New Yorker: UMMS correctional mental health expert calls for greater focus on patient care in prison

By Ellen Moran

UMass Medical School Communications

April 27, 2016
  Kenneth L. Appelbaum, MD
  Kenneth Appelbaum, MD

Kenneth L. Appelbaum, MD, a correctional mental health expert at UMass Medical School, says psychiatric organizations don’t pay enough attention to the challenges of their members who work in prisons, according to an article in The New Yorker published online ahead of the May 2 print issue.

“Prisons are where so many of the sickest people with the most serious psychiatric disorders in our society end up, and as a profession we constantly lament this. Yet our professional organizations are not very engaged in asking how we should care for patients in those settings,” said Dr. Appelbaum, clinical professor of psychiatry. The article reports alleged abuse of mentally ill inmates by guards in Florida prisons.

Appelbaum is director of correctional mental health policy and research at Commonwealth Medicine’s Center for Health Policy and Research. He consults with state mental health and correctional systems on safety and service delivery. Appelbaum ran a state hospital forensic evaluation unit in Massachusetts for a decade and served as the statewide mental health program director for the Massachusetts Department of Correction.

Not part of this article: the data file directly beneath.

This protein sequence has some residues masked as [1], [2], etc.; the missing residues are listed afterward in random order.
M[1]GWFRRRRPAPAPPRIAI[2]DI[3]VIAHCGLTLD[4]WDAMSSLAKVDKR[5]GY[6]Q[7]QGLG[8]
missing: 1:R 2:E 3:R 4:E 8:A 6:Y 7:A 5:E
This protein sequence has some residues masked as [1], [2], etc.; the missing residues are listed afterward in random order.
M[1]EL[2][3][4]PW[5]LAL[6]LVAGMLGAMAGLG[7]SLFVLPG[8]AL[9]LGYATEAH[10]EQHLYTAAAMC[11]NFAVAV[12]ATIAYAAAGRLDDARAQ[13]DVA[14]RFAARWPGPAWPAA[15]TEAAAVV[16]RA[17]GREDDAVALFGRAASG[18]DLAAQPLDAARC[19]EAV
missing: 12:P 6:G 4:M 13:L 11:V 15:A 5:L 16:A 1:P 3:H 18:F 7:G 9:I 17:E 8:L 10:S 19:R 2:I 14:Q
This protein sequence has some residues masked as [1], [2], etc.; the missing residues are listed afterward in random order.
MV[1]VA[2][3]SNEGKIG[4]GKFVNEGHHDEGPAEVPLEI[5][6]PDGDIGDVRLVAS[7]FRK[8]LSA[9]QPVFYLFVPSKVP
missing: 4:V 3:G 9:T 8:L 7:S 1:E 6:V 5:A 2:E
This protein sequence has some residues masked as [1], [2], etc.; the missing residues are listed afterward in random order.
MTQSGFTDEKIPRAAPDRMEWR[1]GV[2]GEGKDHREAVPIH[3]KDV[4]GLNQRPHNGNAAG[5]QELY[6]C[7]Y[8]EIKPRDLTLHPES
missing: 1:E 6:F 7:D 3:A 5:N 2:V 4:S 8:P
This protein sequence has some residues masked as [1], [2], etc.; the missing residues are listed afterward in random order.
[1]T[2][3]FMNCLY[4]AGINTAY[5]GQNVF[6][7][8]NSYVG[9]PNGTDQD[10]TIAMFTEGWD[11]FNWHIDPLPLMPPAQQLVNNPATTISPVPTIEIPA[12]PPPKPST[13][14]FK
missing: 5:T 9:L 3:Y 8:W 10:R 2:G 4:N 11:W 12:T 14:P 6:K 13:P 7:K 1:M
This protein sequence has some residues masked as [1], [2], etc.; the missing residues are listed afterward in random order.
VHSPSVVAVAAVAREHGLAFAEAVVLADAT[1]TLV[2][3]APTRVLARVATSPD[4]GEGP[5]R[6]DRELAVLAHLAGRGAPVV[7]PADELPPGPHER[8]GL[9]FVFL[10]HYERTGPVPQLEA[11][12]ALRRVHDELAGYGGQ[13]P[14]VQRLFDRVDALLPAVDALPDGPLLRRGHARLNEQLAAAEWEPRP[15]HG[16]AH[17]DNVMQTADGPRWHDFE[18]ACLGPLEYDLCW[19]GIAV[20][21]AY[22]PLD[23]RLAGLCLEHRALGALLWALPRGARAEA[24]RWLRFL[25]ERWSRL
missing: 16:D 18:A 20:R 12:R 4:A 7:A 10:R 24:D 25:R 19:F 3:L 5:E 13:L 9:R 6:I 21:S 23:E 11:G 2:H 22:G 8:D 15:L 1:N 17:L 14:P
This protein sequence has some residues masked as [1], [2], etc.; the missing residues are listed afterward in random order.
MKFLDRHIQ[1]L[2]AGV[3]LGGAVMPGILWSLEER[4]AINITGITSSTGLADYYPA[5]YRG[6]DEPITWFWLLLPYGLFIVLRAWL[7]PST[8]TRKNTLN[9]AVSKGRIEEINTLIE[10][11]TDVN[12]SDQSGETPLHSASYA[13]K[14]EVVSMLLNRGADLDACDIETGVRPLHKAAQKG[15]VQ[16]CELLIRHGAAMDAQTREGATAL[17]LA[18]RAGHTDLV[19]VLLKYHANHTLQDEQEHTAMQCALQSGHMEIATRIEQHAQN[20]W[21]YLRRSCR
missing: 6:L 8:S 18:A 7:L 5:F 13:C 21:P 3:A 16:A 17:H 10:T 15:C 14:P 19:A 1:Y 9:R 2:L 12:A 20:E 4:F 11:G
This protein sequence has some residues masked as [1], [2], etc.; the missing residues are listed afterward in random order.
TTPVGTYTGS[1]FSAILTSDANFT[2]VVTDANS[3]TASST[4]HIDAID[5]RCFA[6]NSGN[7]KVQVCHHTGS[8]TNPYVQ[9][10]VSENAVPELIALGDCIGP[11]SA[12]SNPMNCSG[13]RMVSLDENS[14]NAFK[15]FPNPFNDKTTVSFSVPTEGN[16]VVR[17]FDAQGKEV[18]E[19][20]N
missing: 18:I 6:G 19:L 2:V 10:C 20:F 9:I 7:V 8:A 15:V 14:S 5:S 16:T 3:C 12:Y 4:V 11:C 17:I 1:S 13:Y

At American Psychiatric Association (APA) annual meetings, barely 1 percent of the sessions have anything to do with care and treatment in a correctional setting, Appelbaum told The New Yorker. The lack of attention to the care provided to those patients is likely because the majority of elite psychologists don’t have experience working in prisons and consider it beneath them, Appelbaum said.

In a December 2015 editorial published in the American Academy of Psychiatry and the Law, Appelbaum called on the APA and other mental health organizations to oppose solitary confinement in U.S. prisons.

“Solitary confinement, which continues in widespread and excessive use in the United States, poses serious risks to the physical and mental health of all inmates,” he wrote. “It is time for the APA, along with all organizations devoted to mental health, to join the chorus opposed to all draconian practices of prolonged solitary confinement and for correctional systems to listen.”